The district did not return a voicemail seeking an interview about the settlement last week, but did provide a statement from Superintendent Dustin Shipman. Signing the settlement means the district agrees to the terms it contains but does not admit any fault or to anything claimed in the lawsuit.
“The resolution of this lawsuit is in the best interests of all parties and we fully intend to learn from this experience moving forward,” the statement reads. “As part of the settlement and aligned with our commitment to the health, safety and well-being of our students, the district will be taking affirmative measures to enhance our internal processes and procedures. … We are grateful this matter has been resolved to the satisfaction of the parties and in particular the plaintiff with whom we have much empathy. We are looking forward to a bright future for all our students and our community.”
Adding a name and face
It wasn't easy for Butler, who muffled her story to herself for so long, to come forward to tell it to a reporter and a photographer who, in turn, will distribute it across the entire state to an audience Butler wants to trust will see its importance and respect her experiences.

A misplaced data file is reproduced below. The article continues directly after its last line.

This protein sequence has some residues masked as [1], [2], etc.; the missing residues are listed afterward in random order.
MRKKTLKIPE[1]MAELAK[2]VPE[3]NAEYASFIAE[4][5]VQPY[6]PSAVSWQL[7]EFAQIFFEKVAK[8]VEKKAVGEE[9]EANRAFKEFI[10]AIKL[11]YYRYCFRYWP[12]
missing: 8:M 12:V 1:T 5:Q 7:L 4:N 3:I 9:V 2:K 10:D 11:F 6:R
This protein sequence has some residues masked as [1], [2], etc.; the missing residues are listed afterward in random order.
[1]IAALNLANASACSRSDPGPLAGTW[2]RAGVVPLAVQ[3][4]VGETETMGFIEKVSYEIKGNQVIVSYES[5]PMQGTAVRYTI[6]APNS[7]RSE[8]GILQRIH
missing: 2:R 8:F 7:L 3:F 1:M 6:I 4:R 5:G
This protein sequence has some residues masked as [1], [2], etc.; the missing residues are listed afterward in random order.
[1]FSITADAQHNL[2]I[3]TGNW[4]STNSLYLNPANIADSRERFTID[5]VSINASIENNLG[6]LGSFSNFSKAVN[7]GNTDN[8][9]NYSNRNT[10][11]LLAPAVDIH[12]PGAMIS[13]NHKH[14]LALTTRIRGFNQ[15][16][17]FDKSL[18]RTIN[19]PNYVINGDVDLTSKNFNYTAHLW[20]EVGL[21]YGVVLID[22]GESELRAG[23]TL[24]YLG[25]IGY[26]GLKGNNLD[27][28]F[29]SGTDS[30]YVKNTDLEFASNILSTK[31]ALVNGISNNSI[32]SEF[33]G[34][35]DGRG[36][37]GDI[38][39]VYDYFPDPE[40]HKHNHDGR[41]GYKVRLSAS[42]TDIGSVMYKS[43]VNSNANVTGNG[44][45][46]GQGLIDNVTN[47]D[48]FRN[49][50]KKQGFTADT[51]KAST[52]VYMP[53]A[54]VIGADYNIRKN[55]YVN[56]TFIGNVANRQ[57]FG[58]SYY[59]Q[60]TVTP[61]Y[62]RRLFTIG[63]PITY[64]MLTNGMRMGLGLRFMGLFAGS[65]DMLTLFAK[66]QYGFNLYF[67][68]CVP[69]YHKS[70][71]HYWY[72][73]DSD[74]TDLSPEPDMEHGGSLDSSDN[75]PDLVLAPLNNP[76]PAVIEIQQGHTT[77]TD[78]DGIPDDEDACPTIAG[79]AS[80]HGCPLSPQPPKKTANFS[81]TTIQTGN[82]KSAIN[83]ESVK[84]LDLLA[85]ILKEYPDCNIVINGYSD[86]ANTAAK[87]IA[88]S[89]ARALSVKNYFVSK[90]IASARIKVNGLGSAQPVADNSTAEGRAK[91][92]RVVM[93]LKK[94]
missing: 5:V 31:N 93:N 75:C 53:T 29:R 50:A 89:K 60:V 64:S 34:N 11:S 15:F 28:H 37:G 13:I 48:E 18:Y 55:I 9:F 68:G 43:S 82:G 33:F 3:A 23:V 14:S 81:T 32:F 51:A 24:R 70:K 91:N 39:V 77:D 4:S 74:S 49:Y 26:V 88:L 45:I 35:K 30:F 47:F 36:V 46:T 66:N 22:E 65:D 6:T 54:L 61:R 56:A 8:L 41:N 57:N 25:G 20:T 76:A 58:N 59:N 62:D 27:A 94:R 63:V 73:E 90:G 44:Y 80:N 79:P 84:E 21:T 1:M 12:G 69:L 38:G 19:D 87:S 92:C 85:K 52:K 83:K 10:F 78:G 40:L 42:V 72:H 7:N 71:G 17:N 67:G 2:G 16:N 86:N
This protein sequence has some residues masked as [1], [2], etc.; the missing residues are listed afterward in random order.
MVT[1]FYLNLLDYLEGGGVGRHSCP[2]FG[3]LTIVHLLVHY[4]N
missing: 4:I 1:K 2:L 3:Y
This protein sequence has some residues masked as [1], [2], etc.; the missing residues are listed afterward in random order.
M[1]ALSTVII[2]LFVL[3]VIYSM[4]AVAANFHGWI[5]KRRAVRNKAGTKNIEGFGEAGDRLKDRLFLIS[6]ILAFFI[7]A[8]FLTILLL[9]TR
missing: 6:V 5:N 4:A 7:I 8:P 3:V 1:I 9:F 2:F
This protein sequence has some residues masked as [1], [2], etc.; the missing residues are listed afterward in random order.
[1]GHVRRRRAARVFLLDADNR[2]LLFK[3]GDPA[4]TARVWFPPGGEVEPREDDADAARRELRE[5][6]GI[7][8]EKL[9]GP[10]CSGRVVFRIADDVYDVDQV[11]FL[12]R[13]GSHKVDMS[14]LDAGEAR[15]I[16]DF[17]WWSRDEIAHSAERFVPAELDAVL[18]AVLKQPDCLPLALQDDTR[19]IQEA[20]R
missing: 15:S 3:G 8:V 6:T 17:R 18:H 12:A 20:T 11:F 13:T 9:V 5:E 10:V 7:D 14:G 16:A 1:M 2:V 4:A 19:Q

Alongside her personal progression, the national movement of women and men talking about their sexual abuse in high-profile ways has been a catalyst for Butler.
“I felt they created this platform for me and other people like me to be able to do the same and feel comfortable putting that out there and sharing my story in the face of scrutiny and support,” Butler said.
Carving out a space in that arena marks a major step for Butler, who even with her roommates has only shared the most basic version of Kokot's abuse. She consciously limits situations that might flood her with memories of the past when it's not necessary.
One of those things she restricts is basketball, a sport that used to consume all facets of her life. Kokot used athletic success to manipulate Butler in many ways, such as telling her she'd never be able to attend college on a sports scholarship if she tried to remove herself from his abuse or reported it.
“For me basketball is too closely intertwined and I’m not going to be able to approach basketball with the same attitude I once had about it,” Butler said. “I think I have enough triggers in my life at this point that can jump up on me and force me to remember something that I don’t want to be thinking about, getting really upset in public. I have enough of that happening that’s out of my control. So wherever I can choose to avoid having those feelings or flashbacks, I’m going to make that effort. And for me, basketball is no-brainer to not be involved in.”